National Business

Asian shares mostly higher amid renewed trade deal hopes

FILE - In this Oct. 2, 2019, file photo traders Daniel Trimble, left, and Timothy Nick work on the floor of the New York Stock Exchange. The U.S. stock market opens at 9:30 a.m. EDT on Wednesday, Oct. 9.
FILE - In this Oct. 2, 2019, file photo traders Daniel Trimble, left, and Timothy Nick work on the floor of the New York Stock Exchange. The U.S. stock market opens at 9:30 a.m. EDT on Wednesday, Oct. 9. AP Photo

Asian shares were mixed Thursday following broad gains on Wall Street as investors pondered mixed reports on the likelihood of progress in resolving the trade war between the U.S. and China.

Japan's benchmark Nikkei 225 added 0.3% to 21,509.54 in early trading. Australia's S&P/ASX 200 lost nearly 0.1% to 6,543.40, while South Korea's Kospi lost 0.8% to 2,029.23. India's Sensex skidded 0.4% to 38,050.81.

Hong Kong's Hang Seng picked up 0.2% to 25,726.60. The Shanghai Composite rose 0.2% to 2,930.35. Shares fell in Singapore and Thailand bur rose in Jakarta.

"Updates on U.S.-China trade keep their grip on markets as we await the commencement of trade talks going into Thursday," says Jingyi Pan, market strategist at IG in Singapore.

A day after escalating trade tensions led to a sharp sell-off, investors drew encouragement from reports that Beijing signaled it is open to a partial deal. Washington and Beijing are scheduled to begin a 13th round of trade negotiations on Thursday.

But a report by the Hong Kong newspaper South China Morning Post saying that preliminary talks for the meetings did not go well doused some of that enthusiasm.

The S&P 500 rose 0.9% to 2,919.40. The Dow Jones Industrial Average gained 0.7% to 26,346.01. The Nasdaq picked up 1% to 7,903.74 and the Russell 2000 index of smaller company stocks added 0.5%, to 1,479.46.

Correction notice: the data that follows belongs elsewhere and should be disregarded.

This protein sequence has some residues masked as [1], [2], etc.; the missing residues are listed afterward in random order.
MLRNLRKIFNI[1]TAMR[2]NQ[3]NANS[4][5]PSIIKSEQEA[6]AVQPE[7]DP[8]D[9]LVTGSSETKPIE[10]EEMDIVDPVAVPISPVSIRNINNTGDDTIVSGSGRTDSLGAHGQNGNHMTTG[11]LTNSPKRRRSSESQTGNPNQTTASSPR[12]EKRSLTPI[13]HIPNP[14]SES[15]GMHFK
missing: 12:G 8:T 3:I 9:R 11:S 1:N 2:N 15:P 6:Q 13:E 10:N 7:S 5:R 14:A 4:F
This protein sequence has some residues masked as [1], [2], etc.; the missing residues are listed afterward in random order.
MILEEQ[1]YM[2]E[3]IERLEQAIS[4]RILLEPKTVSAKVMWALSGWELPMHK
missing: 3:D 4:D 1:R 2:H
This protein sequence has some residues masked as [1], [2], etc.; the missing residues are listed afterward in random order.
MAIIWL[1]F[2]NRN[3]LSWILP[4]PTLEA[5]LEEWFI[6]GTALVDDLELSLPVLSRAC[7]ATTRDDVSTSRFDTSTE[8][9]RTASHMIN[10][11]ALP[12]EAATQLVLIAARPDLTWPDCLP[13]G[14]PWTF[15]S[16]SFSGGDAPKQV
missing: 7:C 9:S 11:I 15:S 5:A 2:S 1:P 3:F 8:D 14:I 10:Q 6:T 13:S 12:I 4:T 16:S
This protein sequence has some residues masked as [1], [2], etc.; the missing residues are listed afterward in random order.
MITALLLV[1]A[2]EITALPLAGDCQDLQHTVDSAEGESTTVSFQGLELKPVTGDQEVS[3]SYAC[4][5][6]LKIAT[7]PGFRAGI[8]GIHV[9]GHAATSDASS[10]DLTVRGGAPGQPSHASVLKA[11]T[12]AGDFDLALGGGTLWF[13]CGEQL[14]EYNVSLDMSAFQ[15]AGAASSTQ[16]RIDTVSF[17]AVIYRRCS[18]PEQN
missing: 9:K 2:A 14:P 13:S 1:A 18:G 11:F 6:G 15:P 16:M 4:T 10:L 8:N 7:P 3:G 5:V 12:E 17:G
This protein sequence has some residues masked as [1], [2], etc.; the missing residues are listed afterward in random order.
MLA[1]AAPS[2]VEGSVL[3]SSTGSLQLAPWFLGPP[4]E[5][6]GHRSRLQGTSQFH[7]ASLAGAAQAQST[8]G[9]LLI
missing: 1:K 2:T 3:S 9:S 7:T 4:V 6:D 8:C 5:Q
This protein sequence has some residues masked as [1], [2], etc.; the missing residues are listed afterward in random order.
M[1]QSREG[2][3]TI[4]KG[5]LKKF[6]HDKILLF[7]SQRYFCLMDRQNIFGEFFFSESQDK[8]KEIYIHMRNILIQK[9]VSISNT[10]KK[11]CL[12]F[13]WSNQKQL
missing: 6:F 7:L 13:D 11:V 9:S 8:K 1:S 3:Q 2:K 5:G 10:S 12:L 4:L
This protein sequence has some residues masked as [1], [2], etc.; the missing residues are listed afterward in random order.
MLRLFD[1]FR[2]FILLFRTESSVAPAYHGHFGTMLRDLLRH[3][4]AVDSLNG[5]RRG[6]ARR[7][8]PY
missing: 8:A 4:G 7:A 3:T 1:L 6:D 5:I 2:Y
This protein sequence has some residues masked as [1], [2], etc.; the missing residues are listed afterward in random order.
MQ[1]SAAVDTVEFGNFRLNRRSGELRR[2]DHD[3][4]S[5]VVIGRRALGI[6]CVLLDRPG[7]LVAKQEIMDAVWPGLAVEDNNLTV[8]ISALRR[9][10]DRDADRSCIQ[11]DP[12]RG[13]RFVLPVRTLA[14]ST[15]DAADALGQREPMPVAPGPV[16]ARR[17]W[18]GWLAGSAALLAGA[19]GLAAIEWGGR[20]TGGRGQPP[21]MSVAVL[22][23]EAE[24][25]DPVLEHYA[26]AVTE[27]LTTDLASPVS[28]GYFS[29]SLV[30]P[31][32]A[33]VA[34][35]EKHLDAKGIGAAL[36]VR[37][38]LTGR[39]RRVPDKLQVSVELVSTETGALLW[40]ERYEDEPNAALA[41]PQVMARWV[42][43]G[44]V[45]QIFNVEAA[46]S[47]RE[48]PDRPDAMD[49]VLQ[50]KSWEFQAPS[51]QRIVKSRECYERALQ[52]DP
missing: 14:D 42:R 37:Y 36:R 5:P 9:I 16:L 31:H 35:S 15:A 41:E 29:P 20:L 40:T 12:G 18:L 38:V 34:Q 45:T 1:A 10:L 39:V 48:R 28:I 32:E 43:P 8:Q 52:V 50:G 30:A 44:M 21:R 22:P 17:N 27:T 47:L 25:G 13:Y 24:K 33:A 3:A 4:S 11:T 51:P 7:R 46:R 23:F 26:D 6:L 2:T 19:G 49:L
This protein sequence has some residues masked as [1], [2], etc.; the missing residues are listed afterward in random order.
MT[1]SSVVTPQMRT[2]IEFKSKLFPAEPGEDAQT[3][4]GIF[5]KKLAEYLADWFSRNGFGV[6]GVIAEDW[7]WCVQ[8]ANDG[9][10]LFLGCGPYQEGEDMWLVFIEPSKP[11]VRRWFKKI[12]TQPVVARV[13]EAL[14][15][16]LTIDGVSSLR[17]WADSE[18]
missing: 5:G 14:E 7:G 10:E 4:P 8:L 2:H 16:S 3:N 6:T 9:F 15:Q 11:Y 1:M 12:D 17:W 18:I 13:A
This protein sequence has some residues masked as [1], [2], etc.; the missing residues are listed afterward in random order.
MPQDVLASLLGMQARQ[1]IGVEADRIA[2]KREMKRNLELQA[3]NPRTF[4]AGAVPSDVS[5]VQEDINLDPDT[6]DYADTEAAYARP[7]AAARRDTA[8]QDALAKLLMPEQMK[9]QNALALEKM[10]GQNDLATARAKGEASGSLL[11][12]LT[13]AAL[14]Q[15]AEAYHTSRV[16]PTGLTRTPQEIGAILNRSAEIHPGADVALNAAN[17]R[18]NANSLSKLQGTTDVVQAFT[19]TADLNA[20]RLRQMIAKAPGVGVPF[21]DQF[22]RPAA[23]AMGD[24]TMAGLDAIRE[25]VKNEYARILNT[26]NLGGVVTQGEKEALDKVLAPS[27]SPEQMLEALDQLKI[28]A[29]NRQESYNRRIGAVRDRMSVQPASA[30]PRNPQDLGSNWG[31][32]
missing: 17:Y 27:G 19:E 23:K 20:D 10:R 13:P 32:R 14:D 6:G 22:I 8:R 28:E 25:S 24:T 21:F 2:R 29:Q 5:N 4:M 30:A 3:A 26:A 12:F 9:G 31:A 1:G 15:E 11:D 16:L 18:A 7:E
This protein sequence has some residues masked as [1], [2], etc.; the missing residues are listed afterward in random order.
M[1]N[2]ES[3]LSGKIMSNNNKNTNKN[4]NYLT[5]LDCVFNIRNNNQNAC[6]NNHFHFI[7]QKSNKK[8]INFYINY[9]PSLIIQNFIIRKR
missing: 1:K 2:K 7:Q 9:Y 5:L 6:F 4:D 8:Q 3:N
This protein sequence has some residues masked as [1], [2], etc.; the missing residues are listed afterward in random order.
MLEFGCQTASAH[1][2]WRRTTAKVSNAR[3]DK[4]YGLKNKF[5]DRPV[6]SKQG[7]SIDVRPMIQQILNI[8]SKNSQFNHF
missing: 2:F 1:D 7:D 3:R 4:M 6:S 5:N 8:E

Washington and Beijing had held off from further escalating the conflict up until this week, when the U.S. blacklisted a group of Chinese technology companies over alleged human rights violations.

The trade war between the U.S. and China has dragged on for 15 months, inflicting economic damage on both countries. The two sides have raised import duties on billions of dollars of each other's goods, fueling fears their dispute might tip the global economy into recession.

All told, the Trump administration has imposed tariffs on more than $360 billion worth of Chinese goods and plans to tax an additional $160 billion of imports on Dec. 15. This would extend U.S. tariffs to just about everything China ships to the United States. China has counterpunched by taxing $120 billion in U.S. exports, notably soybeans and other farm goods.

ENERGY: Benchmark crude oil fell 11 cents to $52.48 a barrel in electronic trading on the New York Mercantile Exchange. It fell 4 cents to $52.59 a barrel Wednesday. Brent crude oil, the international standard, lost 10 cents to $58.22 a barrel.

CURRENCIES: The dollar was unchanged at 107.46 Japanese yen. The euro also was little changed, at $1.0991, up from $1.0989 on Wednesday.

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